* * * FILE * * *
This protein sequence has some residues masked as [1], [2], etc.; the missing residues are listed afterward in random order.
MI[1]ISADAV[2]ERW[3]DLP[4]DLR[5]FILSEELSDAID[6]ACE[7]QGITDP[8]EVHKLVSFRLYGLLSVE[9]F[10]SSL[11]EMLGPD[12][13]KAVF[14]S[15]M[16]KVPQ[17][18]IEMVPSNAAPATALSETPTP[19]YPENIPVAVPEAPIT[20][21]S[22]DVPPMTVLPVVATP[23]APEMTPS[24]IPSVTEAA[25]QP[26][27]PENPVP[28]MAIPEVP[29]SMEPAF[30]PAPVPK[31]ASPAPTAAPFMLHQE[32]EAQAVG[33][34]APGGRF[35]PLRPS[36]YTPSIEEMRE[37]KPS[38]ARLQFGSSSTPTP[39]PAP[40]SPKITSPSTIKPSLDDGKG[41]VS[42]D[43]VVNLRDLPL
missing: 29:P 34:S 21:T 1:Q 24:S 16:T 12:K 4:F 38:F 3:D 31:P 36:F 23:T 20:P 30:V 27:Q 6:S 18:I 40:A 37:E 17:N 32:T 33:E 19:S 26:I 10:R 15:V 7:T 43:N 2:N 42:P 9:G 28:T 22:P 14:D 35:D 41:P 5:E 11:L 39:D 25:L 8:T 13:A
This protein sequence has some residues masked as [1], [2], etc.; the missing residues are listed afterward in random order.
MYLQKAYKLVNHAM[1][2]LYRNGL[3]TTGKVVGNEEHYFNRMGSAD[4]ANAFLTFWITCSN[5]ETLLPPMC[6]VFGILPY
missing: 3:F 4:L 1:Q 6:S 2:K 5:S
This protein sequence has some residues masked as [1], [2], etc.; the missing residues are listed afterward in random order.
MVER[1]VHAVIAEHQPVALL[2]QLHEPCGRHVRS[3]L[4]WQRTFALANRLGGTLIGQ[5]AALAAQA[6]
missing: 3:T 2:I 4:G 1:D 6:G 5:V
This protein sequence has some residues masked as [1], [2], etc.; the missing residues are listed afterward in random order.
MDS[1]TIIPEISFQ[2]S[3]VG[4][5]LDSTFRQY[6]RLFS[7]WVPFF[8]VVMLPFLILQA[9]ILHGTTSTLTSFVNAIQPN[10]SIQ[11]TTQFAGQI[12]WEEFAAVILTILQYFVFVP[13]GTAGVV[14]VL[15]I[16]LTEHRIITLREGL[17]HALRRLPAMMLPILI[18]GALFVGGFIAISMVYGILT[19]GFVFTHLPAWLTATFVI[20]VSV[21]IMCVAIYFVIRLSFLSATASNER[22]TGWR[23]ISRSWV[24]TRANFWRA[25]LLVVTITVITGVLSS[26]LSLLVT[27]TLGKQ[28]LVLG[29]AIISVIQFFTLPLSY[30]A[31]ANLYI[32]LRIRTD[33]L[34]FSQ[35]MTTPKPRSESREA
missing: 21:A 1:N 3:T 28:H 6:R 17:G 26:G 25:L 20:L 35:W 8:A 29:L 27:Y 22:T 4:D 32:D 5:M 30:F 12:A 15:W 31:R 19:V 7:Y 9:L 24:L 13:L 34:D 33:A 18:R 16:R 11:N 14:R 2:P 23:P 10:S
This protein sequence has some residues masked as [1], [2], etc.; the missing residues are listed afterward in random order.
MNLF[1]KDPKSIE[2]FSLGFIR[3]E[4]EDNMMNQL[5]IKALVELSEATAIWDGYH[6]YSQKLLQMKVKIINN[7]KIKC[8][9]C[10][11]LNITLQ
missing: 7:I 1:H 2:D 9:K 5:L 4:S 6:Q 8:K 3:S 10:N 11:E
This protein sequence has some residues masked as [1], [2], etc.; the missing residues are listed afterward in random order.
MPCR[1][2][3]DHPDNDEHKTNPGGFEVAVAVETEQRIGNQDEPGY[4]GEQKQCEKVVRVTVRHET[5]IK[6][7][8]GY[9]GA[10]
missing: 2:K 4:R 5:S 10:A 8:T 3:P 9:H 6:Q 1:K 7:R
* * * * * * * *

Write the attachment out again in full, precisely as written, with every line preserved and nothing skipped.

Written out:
This protein sequence has some residues masked as [1], [2], etc.; the missing residues are listed afterward in random order.
MI[1]ISADAV[2]ERW[3]DLP[4]DLR[5]FILSEELSDAID[6]ACE[7]QGITDP[8]EVHKLVSFRLYGLLSVE[9]F[10]SSL[11]EMLGPD[12][13]KAVF[14]S[15]M[16]KVPQ[17][18]IEMVPSNAAPATALSETPTP[19]YPENIPVAVPEAPIT[20][21]S[22]DVPPMTVLPVVATP[23]APEMTPS[24]IPSVTEAA[25]QP[26][27]PENPVP[28]MAIPEVP[29]SMEPAF[30]PAPVPK[31]ASPAPTAAPFMLHQE[32]EAQAVG[33][34]APGGRF[35]PLRPS[36]YTPSIEEMRE[37]KPS[38]ARLQFGSSSTPTP[39]PAP[40]SPKITSPSTIKPSLDDGKG[41]VS[42]D[43]VVNLRDLPL
missing: 29:P 34:S 21:T 1:Q 24:S 16:T 12:K 4:F 38:F 3:D 31:P 36:F 23:T 20:P 30:V 27:Q 6:S 18:I 40:A 37:E 17:N 32:T 33:E 19:S 26:I 10:R 15:V 7:T 43:N 2:N 42:P 9:G 28:T 22:P 14:D 35:D 41:P 5:E 11:L 39:D 25:L 8:T 13:A
This protein sequence has some residues masked as [1], [2], etc.; the missing residues are listed afterward in random order.
MYLQKAYKLVNHAM[1][2]LYRNGL[3]TTGKVVGNEEHYFNRMGSAD[4]ANAFLTFWITCSN[5]ETLLPPMC[6]VFGILPY
missing: 3:F 4:L 1:Q 6:S 2:K 5:S
This protein sequence has some residues masked as [1], [2], etc.; the missing residues are listed afterward in random order.
MVER[1]VHAVIAEHQPVALL[2]QLHEPCGRHVRS[3]L[4]WQRTFALANRLGGTLIGQ[5]AALAAQA[6]
missing: 3:T 2:I 4:G 1:D 6:G 5:V
This protein sequence has some residues masked as [1], [2], etc.; the missing residues are listed afterward in random order.
MDS[1]TIIPEISFQ[2]S[3]VG[4][5]LDSTFRQY[6]RLFS[7]WVPFF[8]VVMLPFLILQA[9]ILHGTTSTLTSFVNAIQPN[10]SIQ[11]TTQFAGQI[12]WEEFAAVILTILQYFVFVP[13]GTAGVV[14]VL[15]I[16]LTEHRIITLREGL[17]HALRRLPAMMLPILI[18]GALFVGGFIAISMVYGILT[19]GFVFTHLPAWLTATFVI[20]VSV[21]IMCVAIYFVIRLSFLSATASNER[22]TGWR[23]ISRSWV[24]TRANFWRA[25]LLVVTITVITGVLSS[26]LSLLVT[27]TLGKQ[28]LVLG[29]AIISVIQFFTLPLSY[30]A[31]ANLYI[32]LRIRTD[33]L[34]FSQ[35]MTTPKPRSESREA
missing: 21:A 1:N 3:T 28:H 6:R 17:G 26:G 25:L 20:L 35:W 8:A 29:L 27:Y 22:T 4:D 32:D 5:M 30:F 12:A 15:W 31:R 19:V 7:Y 9:L 24:L 13:L 34:D 33:A 18:R 16:R 11:N 14:R 2:P 23:P 10:S
This protein sequence has some residues masked as [1], [2], etc.; the missing residues are listed afterward in random order.
MNLF[1]KDPKSIE[2]FSLGFIR[3]E[4]EDNMMNQL[5]IKALVELSEATAIWDGYH[6]YSQKLLQMKVKIINN[7]KIKC[8][9]C[10][11]LNITLQ
missing: 7:I 1:H 2:D 9:K 5:L 4:S 6:Q 8:K 3:S 10:N 11:E
This protein sequence has some residues masked as [1], [2], etc.; the missing residues are listed afterward in random order.
MPCR[1][2][3]DHPDNDEHKTNPGGFEVAVAVETEQRIGNQDEPGY[4]GEQKQCEKVVRVTVRHET[5]IK[6][7][8]GY[9]GA[10]
missing: 2:K 4:R 5:S 10:A 8:T 3:P 9:H 6:Q 1:K 7:R